U.S. District Court Dismisses Lawsuit Against Dynegy For Polluting The Middle Fork
A federal judge in Urbana has dismissed a lawsuit filed in May by the Prairie Rivers Network against Dynegy Midwest Generation.
The lawsuit alleged Dynegy was violating of the Clean Water Act by allowing toxic coal ash to pollute the Middle Fork River. The ash is stored in three ponds at Dynegy’s retired Vermilion Power Station near Oakwood. Dynegy’s tests show contaminated groundwater is flowing through the ponds into the river. But the ruling by Judge Colin S. Bruce of the U.S. District Court for the Central District of Illinois said pollution of surface water through discharges in groundwater isn’t covered by the Clean Water Act (CWA).
Enacted in 1972, the CWA established federal regulations to protect the nation’s “navigable waters,” such as rivers, lakes, and streams. Citing precedent from the Court of Appeals for the Seventh Circuit Court in the case of Village of Oconomowoc Lake v. Dayton Hudson Corporation, the District Court ruled that “discharges from artificial ponds into groundwater are not governed by the CWA, even if there is an alleged hydrological connection between the groundwater and surface.”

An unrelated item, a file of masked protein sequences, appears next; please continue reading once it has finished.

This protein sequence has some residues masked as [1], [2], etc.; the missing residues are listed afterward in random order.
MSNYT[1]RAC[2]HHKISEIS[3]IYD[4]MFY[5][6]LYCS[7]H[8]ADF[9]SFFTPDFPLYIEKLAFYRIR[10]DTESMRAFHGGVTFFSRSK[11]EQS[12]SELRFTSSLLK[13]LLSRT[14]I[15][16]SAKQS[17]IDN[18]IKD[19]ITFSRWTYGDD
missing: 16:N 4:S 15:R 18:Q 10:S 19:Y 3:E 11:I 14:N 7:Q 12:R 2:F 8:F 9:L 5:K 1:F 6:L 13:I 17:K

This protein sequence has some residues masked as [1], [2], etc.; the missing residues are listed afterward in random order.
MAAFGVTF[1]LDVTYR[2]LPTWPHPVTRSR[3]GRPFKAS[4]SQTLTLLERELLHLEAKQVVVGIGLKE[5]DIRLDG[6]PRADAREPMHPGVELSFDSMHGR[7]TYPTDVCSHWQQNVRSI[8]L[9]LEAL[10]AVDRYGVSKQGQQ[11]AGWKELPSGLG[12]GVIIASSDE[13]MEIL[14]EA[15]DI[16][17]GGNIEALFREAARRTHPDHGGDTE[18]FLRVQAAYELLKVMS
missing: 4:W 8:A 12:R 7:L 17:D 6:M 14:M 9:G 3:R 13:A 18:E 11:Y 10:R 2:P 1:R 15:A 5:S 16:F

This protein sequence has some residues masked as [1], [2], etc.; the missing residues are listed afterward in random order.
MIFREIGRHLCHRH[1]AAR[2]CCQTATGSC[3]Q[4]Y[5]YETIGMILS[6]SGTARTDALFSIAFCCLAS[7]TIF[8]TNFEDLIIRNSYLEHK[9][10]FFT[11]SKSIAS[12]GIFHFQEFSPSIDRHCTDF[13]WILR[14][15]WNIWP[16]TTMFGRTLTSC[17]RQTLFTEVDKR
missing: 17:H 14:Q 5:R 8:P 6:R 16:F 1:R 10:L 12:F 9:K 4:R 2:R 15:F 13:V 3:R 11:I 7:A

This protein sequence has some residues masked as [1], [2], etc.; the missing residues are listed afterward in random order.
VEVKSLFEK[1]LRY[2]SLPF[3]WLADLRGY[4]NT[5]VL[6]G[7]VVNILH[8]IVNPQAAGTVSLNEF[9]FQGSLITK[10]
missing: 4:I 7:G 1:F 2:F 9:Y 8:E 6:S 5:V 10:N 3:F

“We took a different view of that,” said Thomas Cmar, who served as lead attorney for Prairie Rivers on the case. “We think the statute is very clear that it covers all pollution whether it passes through an underground channel before making it to a river or whether it's directly dumped into a river or through a pipe.”
Other courts have also taken a different view from the District Court ruling. In February the U.S. Court of Appeals for the Ninth Circuit ruled in Hawai'i Wildlife Fund v. County of Maui that pollution of surface water from a “point source” contamination of groundwater does constitute a violation of the Clean Water Act. On April 12 the Fourth Circuit issued a similar ruling in Upstate Forever v. Kinder Morgan Energy Partners, L.P., concluding that a spill of pollutants passing through groundwater before reaching “navigable waters” does violate provisions of the CWA.
But other recent rulings agree with the District Court. In August the Court of Appeals for the Sixth District ruled that “the CWA does not extend liability to pollution that reaches surface waters via groundwater.” In September the Fourth Circuit also ruled that pollutants passing through groundwater to surface water don’t violate the CWA.
The conflicting opinions by the Courts of Appeals can only be resolved if the Supreme Court takes up the issue of contamination of waterways by indirect discharges.
Cmar says that meanwhile, Prairie Rivers will seek other remedies, such as engaging with the Illinois EPA. “I would just emphasize is that is one small step in what we see as a much larger effort to ensure that the Middle Fork is permanently protected,” he said.
Dynegy declined to comment on the dismissal of the lawsuit.